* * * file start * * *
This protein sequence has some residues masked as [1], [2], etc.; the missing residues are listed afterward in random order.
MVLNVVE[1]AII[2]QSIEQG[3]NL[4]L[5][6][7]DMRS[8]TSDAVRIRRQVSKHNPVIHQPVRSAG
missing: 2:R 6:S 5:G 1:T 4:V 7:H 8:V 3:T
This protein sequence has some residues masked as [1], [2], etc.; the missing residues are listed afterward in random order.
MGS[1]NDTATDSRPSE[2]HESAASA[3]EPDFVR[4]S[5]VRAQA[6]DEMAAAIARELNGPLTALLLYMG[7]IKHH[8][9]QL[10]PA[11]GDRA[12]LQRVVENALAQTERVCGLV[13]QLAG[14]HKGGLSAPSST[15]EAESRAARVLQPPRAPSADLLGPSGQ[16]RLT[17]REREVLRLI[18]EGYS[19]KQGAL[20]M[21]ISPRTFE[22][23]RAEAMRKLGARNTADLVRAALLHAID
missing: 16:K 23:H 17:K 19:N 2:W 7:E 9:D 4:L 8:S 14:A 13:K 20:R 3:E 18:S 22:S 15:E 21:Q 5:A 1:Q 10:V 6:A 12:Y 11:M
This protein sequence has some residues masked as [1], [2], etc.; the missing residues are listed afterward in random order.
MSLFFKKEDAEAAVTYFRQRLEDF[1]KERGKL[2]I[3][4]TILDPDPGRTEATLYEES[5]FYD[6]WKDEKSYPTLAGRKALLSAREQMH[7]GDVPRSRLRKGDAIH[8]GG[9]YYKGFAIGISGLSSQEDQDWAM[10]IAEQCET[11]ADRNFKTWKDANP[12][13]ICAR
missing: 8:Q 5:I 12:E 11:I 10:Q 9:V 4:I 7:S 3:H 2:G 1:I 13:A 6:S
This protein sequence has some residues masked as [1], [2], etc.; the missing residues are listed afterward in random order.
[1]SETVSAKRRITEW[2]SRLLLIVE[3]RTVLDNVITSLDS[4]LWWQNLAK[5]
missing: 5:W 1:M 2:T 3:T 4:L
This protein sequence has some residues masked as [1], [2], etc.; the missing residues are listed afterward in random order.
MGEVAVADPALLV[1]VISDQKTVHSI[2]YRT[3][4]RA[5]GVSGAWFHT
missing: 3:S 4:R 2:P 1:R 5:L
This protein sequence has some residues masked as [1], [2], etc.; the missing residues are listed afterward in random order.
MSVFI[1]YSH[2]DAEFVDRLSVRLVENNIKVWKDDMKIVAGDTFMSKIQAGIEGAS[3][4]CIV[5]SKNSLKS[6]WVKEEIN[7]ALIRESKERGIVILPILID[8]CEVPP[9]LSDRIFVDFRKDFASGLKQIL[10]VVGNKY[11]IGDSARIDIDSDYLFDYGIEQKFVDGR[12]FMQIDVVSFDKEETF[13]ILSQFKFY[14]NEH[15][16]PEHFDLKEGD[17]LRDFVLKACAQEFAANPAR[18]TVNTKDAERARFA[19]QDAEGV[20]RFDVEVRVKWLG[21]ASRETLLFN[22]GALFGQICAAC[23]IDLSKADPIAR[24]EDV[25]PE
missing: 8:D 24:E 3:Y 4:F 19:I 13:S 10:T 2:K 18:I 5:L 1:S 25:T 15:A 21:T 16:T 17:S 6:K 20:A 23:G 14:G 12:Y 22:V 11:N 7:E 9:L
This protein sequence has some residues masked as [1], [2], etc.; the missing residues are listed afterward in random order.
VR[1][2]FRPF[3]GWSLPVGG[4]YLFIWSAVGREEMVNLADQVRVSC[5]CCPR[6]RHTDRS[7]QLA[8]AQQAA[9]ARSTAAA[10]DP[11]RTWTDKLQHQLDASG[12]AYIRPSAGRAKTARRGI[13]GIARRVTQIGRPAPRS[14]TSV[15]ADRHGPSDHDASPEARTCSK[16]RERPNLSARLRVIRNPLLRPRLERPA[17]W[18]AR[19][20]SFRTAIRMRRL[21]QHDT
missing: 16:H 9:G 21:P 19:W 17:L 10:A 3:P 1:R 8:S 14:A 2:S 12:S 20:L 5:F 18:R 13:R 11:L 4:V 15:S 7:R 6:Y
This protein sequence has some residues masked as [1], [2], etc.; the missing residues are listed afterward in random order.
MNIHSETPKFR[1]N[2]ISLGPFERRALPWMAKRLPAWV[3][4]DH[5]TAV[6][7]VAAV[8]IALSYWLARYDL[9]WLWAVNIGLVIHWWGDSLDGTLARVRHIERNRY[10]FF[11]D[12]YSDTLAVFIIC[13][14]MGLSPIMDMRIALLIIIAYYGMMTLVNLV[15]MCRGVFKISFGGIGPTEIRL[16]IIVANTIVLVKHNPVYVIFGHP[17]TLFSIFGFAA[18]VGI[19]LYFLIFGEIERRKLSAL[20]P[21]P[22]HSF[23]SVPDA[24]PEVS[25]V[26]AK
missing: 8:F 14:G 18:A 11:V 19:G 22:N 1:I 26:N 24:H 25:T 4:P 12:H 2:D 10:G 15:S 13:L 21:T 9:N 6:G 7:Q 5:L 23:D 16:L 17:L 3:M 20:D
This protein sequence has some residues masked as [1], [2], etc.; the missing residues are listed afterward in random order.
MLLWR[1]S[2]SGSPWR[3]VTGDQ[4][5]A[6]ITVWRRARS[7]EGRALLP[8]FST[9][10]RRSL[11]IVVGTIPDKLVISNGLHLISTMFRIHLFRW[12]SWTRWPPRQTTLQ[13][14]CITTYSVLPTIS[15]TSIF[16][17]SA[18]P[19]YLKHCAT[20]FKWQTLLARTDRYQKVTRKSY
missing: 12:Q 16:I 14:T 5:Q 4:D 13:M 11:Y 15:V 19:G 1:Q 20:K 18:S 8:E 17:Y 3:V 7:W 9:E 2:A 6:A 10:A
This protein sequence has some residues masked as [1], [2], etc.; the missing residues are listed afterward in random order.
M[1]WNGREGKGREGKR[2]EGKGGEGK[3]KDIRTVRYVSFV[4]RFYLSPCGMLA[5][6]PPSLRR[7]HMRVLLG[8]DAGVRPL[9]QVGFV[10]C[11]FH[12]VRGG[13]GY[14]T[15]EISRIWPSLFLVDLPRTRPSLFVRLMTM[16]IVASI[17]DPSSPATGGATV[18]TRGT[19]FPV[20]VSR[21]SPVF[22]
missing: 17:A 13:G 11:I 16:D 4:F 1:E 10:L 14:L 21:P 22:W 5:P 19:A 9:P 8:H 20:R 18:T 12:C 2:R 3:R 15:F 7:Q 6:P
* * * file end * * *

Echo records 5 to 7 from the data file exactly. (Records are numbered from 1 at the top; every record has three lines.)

This protein sequence has some residues masked as [1], [2], etc.; the missing residues are listed afterward in random order.
MGEVAVADPALLV[1]VISDQKTVHSI[2]YRT[3][4]RA[5]GVSGAWFHT
missing: 3:S 4:R 2:P 1:R 5:L
This protein sequence has some residues masked as [1], [2], etc.; the missing residues are listed afterward in random order.
MSVFI[1]YSH[2]DAEFVDRLSVRLVENNIKVWKDDMKIVAGDTFMSKIQAGIEGAS[3][4]CIV[5]SKNSLKS[6]WVKEEIN[7]ALIRESKERGIVILPILID[8]CEVPP[9]LSDRIFVDFRKDFASGLKQIL[10]VVGNKY[11]IGDSARIDIDSDYLFDYGIEQKFVDGR[12]FMQIDVVSFDKEETF[13]ILSQFKFY[14]NEH[15][16]PEHFDLKEGD[17]LRDFVLKACAQEFAANPAR[18]TVNTKDAERARFA[19]QDAEGV[20]RFDVEVRVKWLG[21]ASRETLLFN[22]GALFGQICAAC[23]IDLSKADPIAR[24]EDV[25]PE
missing: 8:D 24:E 3:Y 4:F 19:I 13:S 10:T 2:K 18:I 5:L 1:S 25:T 15:A 21:T 16:T 17:S 6:K 20:A 23:G 14:G 12:Y 22:V 11:N 7:E 9:L
This protein sequence has some residues masked as [1], [2], etc.; the missing residues are listed afterward in random order.
VR[1][2]FRPF[3]GWSLPVGG[4]YLFIWSAVGREEMVNLADQVRVSC[5]CCPR[6]RHTDRS[7]QLA[8]AQQAA[9]ARSTAAA[10]DP[11]RTWTDKLQHQLDASG[12]AYIRPSAGRAKTARRGI[13]GIARRVTQIGRPAPRS[14]TSV[15]ADRHGPSDHDASPEARTCSK[16]RERPNLSARLRVIRNPLLRPRLERPA[17]W[18]AR[19][20]SFRTAIRMRRL[21]QHDT
missing: 16:H 9:G 21:P 19:W 17:L 10:A 3:P 1:R 8:S 14:A 2:S 12:S 20:L 5:F 18:R 13:R 11:L 4:V 15:S 7:R 6:Y